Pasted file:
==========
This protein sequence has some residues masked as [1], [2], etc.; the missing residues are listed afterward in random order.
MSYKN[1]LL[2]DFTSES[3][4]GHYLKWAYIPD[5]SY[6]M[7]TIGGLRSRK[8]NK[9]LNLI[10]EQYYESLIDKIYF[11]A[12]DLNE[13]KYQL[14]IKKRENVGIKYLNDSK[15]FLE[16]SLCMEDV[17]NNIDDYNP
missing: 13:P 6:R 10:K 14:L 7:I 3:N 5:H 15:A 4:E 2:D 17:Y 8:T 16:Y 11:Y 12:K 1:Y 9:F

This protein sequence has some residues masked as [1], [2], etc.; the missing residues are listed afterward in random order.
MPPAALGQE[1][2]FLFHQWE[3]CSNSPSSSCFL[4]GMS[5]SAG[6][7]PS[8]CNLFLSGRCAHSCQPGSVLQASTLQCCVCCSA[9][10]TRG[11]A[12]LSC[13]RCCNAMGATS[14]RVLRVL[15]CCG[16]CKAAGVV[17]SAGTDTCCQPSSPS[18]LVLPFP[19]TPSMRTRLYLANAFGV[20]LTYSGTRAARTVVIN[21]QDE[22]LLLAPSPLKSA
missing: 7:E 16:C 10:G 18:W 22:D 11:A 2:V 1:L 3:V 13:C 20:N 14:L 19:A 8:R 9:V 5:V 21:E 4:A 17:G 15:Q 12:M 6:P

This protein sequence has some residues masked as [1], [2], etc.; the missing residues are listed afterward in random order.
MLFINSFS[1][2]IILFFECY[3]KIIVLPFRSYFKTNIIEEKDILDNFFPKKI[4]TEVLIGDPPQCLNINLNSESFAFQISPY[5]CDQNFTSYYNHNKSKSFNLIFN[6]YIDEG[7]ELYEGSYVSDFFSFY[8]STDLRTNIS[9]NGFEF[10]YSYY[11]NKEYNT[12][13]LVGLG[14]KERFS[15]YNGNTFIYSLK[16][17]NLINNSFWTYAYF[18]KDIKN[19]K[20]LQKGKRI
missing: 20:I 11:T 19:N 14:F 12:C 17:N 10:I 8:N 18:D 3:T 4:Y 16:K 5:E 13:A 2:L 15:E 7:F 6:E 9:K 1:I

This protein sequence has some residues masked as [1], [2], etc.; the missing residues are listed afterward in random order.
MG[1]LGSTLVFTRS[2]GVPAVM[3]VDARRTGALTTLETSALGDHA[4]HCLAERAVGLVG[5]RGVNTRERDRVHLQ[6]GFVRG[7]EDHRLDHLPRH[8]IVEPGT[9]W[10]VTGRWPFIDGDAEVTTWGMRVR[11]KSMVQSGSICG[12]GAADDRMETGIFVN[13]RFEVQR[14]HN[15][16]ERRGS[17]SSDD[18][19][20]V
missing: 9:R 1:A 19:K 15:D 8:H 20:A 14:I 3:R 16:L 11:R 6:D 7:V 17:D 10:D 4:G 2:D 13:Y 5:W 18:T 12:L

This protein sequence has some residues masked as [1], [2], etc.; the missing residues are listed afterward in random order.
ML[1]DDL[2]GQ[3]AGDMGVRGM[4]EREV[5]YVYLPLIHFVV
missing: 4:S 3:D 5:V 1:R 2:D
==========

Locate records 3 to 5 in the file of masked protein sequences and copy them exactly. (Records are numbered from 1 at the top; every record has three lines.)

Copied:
This protein sequence has some residues masked as [1], [2], etc.; the missing residues are listed afterward in random order.
MLFINSFS[1][2]IILFFECY[3]KIIVLPFRSYFKTNIIEEKDILDNFFPKKI[4]TEVLIGDPPQCLNINLNSESFAFQISPY[5]CDQNFTSYYNHNKSKSFNLIFN[6]YIDEG[7]ELYEGSYVSDFFSFY[8]STDLRTNIS[9]NGFEF[10]YSYY[11]NKEYNT[12][13]LVGLG[14]KERFS[15]YNGNTFIYSLK[16][17]NLINNSFWTYAYF[18]KDIKN[19]K[20]LQKGKRI
missing: 20:I 11:T 19:N 14:F 12:C 17:N 10:I 8:N 18:D 3:T 4:Y 16:K 5:E 13:A 2:L 15:E 7:F 6:E 9:K 1:I

This protein sequence has some residues masked as [1], [2], etc.; the missing residues are listed afterward in random order.
MG[1]LGSTLVFTRS[2]GVPAVM[3]VDARRTGALTTLETSALGDHA[4]HCLAERAVGLVG[5]RGVNTRERDRVHLQ[6]GFVRG[7]EDHRLDHLPRH[8]IVEPGT[9]W[10]VTGRWPFIDGDAEVTTWGMRVR[11]KSMVQSGSICG[12]GAADDRMETGIFVN[13]RFEVQR[14]HN[15][16]ERRGS[17]SSDD[18][19][20]V
missing: 9:R 1:A 19:K 15:D 8:H 20:A 14:I 3:R 16:L 11:R 6:D 7:V 17:D 10:D 4:G 2:D 13:Y 5:W 18:T 12:L

This protein sequence has some residues masked as [1], [2], etc.; the missing residues are listed afterward in random order.
ML[1]DDL[2]GQ[3]AGDMGVRGM[4]EREV[5]YVYLPLIHFVV
missing: 4:S 3:D 5:V 1:R 2:D